Gaming has evolved over the years, but every once in a while we get a game that brings back the fun and frustration of classic games giving us a true challenge without the gloss, Gear Gauntlet promises to do exactly that.

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There’s no story, no deep underlying experience system and no enemies to worry about.  When you first start up the game, you’ll head into the area known as the Loki tree and begin working through the side-scrolling levels, there’s 40 levels in total spread across 4 areas.

Using the left analogue stick you’ll take control of a gear, It’s anybody’s guess why the developers went for a gear, as this could easily have been a giant chicken holding 4 coloured flags, but a gear is a gear so let’s roll with it.  In true retro fashion the screen moves along automatically, but do’t expect any Super Mario simplicity, within a few minutes you’ll realise the pace is frantic and unforgiving.

After a handful of death’s you’ll start to scrape through a few levels, usually with a bottom of the barrel ‘F’ rank which is some way off the highest S or A ranks. The best I could muster during my initial playthrough was a ‘B’ but your given a leaderboard after each level which keeps it competitive while also letting you know you could have done a lot worse.

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Soon enough you’ll come across coloured blocks, these correspond to the colours of the pad, so green for ‘A’. yellow for ‘Y’ and so on.  By holding the correct colour your gear will break through the block allowing you to progress so this soon adds a Rhythm-Action scope without the Rhythm,

Obviously there is music playing along and for a indie release it’s certainly not bad at all, with the concentration required during gameplay the music remains discreet enough to prevent distraction, but when I left the game on the menu while working on my computer, the music was playing along for an hour meaning it can’t be bad when most menu-screen music get’s muted within ten minutes.

Throughout the game there’s the expected sound effects as you burst through a block, and while there’s sound effects in place, nothing really hits the heights of being memorable which is also a good thing as nothing stood out as being out of place or annoying,

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Graphically things are somewhat subdued, there’s intentionally not too much detail, to prevent distractions and that does leave it feeling a little muted at times although the backgrounds are nicely detailed, there’s plenty of colours and obstacles, and things move along at such a pace you barely get chance to take in the often blissful surroundings.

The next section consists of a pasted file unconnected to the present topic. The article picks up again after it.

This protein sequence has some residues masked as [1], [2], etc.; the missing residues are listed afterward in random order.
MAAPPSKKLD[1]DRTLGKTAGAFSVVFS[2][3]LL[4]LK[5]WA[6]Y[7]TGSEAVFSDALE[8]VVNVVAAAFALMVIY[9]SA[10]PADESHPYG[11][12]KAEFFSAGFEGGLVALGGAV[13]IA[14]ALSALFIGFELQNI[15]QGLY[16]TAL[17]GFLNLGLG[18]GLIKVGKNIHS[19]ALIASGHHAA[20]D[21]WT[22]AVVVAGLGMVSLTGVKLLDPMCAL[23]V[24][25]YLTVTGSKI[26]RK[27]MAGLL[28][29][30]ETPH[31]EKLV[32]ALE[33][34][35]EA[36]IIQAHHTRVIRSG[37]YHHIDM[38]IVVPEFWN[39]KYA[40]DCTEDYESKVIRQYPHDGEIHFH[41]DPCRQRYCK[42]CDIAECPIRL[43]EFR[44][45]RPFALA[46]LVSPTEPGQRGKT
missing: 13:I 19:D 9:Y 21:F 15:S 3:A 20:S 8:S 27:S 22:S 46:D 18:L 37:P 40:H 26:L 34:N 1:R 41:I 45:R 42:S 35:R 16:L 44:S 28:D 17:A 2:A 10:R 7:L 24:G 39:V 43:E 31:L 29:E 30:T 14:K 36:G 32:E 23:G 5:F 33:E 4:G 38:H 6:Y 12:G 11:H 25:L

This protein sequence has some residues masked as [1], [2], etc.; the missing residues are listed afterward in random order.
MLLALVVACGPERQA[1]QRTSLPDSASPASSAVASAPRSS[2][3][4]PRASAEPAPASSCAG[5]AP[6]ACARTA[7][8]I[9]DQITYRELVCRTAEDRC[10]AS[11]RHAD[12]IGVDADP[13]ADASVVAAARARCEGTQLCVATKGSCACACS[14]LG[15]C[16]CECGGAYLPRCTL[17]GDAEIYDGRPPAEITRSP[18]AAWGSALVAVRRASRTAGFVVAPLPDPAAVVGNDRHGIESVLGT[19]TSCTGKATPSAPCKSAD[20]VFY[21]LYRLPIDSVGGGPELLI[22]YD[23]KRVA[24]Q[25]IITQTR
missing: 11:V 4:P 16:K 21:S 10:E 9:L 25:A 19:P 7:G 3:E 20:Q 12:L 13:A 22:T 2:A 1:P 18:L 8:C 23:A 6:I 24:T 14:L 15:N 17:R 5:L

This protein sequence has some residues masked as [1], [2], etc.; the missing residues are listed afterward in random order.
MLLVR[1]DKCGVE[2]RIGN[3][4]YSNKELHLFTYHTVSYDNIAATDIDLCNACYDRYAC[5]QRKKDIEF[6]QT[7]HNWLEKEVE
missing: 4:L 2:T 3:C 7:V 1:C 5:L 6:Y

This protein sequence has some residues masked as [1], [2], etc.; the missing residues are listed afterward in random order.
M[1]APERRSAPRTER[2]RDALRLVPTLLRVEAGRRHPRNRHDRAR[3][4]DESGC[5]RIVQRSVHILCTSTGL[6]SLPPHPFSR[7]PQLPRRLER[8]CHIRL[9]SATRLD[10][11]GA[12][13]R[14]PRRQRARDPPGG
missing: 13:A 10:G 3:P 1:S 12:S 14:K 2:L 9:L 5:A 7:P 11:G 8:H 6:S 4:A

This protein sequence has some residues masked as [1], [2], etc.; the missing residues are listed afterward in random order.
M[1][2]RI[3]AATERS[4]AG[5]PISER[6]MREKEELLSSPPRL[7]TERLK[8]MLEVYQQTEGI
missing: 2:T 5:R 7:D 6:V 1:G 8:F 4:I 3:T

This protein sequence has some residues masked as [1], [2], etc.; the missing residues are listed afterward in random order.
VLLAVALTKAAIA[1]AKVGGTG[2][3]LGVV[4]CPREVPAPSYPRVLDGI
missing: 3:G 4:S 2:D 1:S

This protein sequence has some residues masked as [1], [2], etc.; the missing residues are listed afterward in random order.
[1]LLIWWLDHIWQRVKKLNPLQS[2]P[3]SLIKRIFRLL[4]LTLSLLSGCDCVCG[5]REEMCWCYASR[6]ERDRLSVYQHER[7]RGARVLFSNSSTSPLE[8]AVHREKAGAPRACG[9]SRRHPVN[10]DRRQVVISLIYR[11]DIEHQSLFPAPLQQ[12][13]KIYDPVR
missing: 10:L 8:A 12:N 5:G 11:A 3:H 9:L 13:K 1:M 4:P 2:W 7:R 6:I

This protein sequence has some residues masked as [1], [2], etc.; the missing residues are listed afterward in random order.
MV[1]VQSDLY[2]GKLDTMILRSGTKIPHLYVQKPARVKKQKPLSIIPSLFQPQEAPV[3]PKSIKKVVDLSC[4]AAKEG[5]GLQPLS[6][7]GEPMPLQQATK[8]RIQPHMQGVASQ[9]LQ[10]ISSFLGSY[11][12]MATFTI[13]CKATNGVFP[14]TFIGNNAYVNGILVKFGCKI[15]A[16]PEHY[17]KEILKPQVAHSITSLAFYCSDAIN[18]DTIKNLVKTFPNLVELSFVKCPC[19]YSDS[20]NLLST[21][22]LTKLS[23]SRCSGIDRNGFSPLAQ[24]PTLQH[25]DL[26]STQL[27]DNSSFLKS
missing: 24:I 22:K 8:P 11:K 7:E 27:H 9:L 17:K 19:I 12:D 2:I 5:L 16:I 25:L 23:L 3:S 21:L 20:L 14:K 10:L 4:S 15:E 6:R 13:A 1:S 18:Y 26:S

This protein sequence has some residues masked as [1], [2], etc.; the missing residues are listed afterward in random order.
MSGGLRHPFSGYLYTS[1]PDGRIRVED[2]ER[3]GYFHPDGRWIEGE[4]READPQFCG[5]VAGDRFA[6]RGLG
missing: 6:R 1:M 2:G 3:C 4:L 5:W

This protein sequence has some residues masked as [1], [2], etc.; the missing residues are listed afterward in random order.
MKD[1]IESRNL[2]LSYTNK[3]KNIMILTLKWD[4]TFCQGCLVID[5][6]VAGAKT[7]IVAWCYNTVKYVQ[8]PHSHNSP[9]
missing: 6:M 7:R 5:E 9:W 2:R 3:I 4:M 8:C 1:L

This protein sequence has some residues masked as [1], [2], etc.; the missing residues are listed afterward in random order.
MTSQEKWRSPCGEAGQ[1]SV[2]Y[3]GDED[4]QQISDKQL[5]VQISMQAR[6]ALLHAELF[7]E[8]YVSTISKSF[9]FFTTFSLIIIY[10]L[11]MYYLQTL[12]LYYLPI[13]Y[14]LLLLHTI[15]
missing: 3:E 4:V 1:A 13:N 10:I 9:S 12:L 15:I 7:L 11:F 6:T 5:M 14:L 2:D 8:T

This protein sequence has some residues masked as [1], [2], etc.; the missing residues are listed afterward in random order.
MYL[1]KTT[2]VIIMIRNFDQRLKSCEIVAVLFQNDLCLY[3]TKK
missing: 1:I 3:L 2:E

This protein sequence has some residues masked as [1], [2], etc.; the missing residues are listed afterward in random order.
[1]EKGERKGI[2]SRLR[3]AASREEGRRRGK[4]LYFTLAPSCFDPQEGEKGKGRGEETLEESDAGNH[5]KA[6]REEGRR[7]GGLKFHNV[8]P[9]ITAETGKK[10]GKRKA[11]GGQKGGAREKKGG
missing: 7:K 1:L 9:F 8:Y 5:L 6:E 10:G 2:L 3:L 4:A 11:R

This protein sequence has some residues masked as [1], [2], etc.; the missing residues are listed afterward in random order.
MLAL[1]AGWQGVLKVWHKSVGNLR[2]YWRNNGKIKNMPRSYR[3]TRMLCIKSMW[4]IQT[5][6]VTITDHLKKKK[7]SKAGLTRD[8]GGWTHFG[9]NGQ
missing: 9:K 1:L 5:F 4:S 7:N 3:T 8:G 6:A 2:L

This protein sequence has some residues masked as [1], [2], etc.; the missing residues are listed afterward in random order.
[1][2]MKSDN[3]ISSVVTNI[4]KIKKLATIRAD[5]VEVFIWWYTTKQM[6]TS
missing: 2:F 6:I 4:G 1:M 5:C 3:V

Occasionally you’ll misjudge a space, hold yourself up and try to blame the graphics, but the truth is you messed up, and that’s one statement you need to come to terms with. Regardless of whether you missed a direction press, misjudged a gap or caught the wrong coloured button, you will mess up and you’ll have nobody to blame except yourself.

So Gear Gauntlet punishes you when you make a mistake, traversing through a level you might be able to clip the edges a few times, but you’ll be right on the edge of the screen and requiring a perfect run to make up ground replaying a level numerous times brings back the repetitive frustration which started with games of the 80’s and it’s a real pleasure to have something that’s so simple at it’s core but also so well made.

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Within each level you’ll find numerous routes, packed with obstacles which are usually best avoided completely, you’ll have to move quickly to grab as many coins as possible, these are coloured bronze, silver and gold and combine to give you the final score.

It’s often easy to ignore these all together to try and get past a level your stuck on, but trying to keep a standard of picking up what you can, might mean a few extra failures, but those re-runs will often reward you with a alternate route you didn’t use previously which gives greater rewards or even leads to the hidden cog.

Spread across the 40 levels you’ll find a secret cog in each level, but most gamers won’t worry about collecting these straight away, due to the fast, frustrating and unforgiving pace, stumbling through the levels quickly might only take you an evening or so, which leaves reliance on chasing leaderboards and that perfect run to really make the most out of the game.

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